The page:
We’ve all heard children and youth beg for just five more minutes of screen time. And too often that turns into a meltdown or battle around technology use.
It’s important for parents and caregivers to develop habits and set limits for their family’s use of technology. When children are young, parents and caregivers have more control over what their kids are consuming on screens. As kids get older, it can take more work to get buy-in and to put a tech plan in place. But, there are ways to do this. It’s never too late to develop or reset a tech use plan for your family.
Make a family plan for technology use together
Work together on a plan for you and your family. Have everyone in the family take part and come up with rules and recommendations. If you make a plan together, it can help prevent arguments over tech use.
Know that you can revisit and reset your plan at any point. In fact families should be prepared to revisit this topic again and again. As your child grows and moves through stages of development - early childhood, youth and young adulthood - their interests and involvement in technology will change. It’s a good idea to go over the plan together often in each of these stages. And know that your plan may need to have different guidelines for siblings of different ages.
How to develop a plan:
- Set aside a specific time as a family to develop your plan when you won’t be interrupted. Look at a calendar and choose a time that works for all family members. Let everyone know the purpose is to develop a plan for healthy tech use or to make a change to the way your family uses technology at home. Make it fun – bring snacks, or colourful paper and pens. Have a picnic or a party - whatever will help to keep all involved.
- Start the conversation by talking about the pros and cons of tech use. Discuss together the benefits of healthy tech use and the impacts of unhealthy tech use. Give examples that are age appropriate. Check out the Tech Solution Plate resource to guide your conversation.
- Talk about those times and tasks that are important to your family. Use a weekly calendar and fill in important life activities that contribute to self-care, connection with family and friends, being active, school, work, projects, hobbies, etc. Start with these as the building blocks in your plan so your family can see what time they might have leftover. Then talk about how some remaining time may be used for screen time.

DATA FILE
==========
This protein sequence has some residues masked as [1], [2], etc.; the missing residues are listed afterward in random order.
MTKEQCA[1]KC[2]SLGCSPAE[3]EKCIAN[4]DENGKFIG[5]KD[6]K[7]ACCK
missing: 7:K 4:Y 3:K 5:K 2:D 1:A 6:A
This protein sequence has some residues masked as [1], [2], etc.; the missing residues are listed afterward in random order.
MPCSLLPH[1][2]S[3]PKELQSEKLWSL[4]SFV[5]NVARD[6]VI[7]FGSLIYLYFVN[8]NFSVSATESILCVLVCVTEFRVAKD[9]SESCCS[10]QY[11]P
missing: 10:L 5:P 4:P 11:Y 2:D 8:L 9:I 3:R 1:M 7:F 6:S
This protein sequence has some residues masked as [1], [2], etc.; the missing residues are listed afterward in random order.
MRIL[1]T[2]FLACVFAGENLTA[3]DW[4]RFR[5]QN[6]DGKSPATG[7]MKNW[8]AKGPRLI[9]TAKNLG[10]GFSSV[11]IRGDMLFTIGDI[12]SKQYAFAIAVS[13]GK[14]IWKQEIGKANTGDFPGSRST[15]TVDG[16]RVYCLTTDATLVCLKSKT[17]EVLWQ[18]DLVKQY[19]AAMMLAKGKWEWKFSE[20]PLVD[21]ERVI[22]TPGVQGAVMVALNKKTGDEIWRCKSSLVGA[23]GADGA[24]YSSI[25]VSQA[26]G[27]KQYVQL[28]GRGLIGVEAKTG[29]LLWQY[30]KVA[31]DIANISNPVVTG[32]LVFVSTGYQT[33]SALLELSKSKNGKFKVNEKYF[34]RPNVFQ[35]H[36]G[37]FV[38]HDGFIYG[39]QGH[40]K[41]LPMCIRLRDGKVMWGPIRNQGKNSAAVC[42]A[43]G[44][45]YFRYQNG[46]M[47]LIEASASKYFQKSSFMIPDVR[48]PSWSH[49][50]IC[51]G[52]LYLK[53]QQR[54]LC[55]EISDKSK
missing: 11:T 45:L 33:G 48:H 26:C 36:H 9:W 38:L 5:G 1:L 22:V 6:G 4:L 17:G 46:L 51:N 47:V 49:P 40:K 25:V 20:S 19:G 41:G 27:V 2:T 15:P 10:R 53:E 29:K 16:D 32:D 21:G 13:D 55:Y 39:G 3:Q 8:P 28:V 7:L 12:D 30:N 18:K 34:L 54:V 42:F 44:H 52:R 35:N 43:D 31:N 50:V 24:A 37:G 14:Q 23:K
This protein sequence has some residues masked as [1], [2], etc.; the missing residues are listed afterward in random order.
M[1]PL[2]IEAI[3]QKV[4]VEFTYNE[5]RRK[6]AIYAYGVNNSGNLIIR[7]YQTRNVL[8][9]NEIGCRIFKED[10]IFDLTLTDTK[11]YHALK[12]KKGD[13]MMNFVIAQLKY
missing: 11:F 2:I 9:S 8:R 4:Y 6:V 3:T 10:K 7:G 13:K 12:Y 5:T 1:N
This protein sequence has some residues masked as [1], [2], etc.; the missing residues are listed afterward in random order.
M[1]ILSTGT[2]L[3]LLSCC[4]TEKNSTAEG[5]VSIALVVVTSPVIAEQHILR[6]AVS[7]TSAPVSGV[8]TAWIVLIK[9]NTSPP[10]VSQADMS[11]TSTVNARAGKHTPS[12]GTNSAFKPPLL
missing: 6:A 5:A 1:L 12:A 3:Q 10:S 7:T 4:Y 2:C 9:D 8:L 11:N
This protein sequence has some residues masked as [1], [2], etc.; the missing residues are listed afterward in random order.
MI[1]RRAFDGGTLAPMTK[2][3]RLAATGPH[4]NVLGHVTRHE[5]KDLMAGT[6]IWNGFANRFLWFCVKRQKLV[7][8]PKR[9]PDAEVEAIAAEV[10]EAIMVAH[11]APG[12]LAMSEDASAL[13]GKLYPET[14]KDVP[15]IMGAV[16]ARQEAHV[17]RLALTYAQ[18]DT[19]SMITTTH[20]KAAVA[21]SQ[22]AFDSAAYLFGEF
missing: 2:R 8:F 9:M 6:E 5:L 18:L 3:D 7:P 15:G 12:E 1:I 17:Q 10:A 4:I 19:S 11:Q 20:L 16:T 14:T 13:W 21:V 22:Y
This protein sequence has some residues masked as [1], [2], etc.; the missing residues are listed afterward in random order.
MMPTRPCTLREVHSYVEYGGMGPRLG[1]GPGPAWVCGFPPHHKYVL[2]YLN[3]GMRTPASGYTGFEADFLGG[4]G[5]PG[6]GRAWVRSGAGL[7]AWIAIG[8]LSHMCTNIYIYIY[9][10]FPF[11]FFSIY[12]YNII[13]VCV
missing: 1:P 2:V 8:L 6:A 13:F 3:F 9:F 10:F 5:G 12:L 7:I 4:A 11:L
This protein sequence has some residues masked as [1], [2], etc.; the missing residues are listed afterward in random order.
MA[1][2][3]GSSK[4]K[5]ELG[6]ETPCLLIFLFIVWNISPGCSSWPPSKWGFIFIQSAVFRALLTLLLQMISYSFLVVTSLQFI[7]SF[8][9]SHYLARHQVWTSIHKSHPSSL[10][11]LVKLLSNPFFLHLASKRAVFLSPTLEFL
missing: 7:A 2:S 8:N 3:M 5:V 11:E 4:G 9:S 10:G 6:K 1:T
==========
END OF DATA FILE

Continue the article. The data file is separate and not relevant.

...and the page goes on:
- Post the plan for all to see as a reminder and to keep the whole family on track (on the fridge, bulletin board).
What to discuss when developing your family’s plan:
- Choose and agree on a healthy amount of
time for tech use at home and when it can be used – daily? Weekends only? What you decide for your family will probably look different from other families. A good question to ask yourself is, “Does the amount of time we’ve chosen interfere with being active, connecting with family and friends, affect school work or other commitments (volunteering)?” If yes, then you may need to revisit your plan.
- Be clear about tech-free zones and times that can encourage more family time, better sleep, and healthier eating habits. ‘Tech-free’ zones and times might include:
- no technology during meals
- no screens in family bedrooms
- turning off TVs that you aren’t watching
- recharging devices overnight in a common space like the kitchen
- Discuss what content is okay for tech use. Give priority to programs that are educational and age-appropriate. Talk about and give examples of content that you agree should be a part of the plan - for TV shows, apps, video games, etc. Also, list content that your family will stay away from and explain why it’s on that list. Dr. Shimi Kang’s ‘types of tech’ (healthy tech, junk tech, toxic tech) explained in our podcast might help you talk about this with your family.
- Talk about how to use technology safely. You can read more about safe use of technology here.
- Agree on boundaries and the consequences for when technology is misused.
It’s important to set limits from the start and put them in the plan. There are ways you can do this that keep your relationship with your child in a healthy place:
- Remind your child that technology, like any powerful tool, comes with limits and responsibilities.
- Ask each family member to come up with a rule or boundary - “We agree as a family to turn off and put away all technology 2 hours before bedtime”.
- Explain why the rule is being set: “We are going to put away our devices because screens too close to bedtime can interfere with sleeping well. You need sleep to help your brain and body grow.”
- As a family, discuss what the consequences will be if a rule isn't followed.
- If a rule is broken, the first step is to sit down and calmly have a conversation. Ask the family member to honour the plan and accept the consequence that was agreed upon.
- Discuss as a family what things can be done to increase the chance that rules will be followed (calendar on fridge, lists in tech room, timers, or even tech solutions such as apps that turn things off automatically)
- Recognize or maybe offer a small reward when your child is following the rules without having to be reminded. For younger kids it could be a sticker chart, for youth it could be getting to stay out later with friends.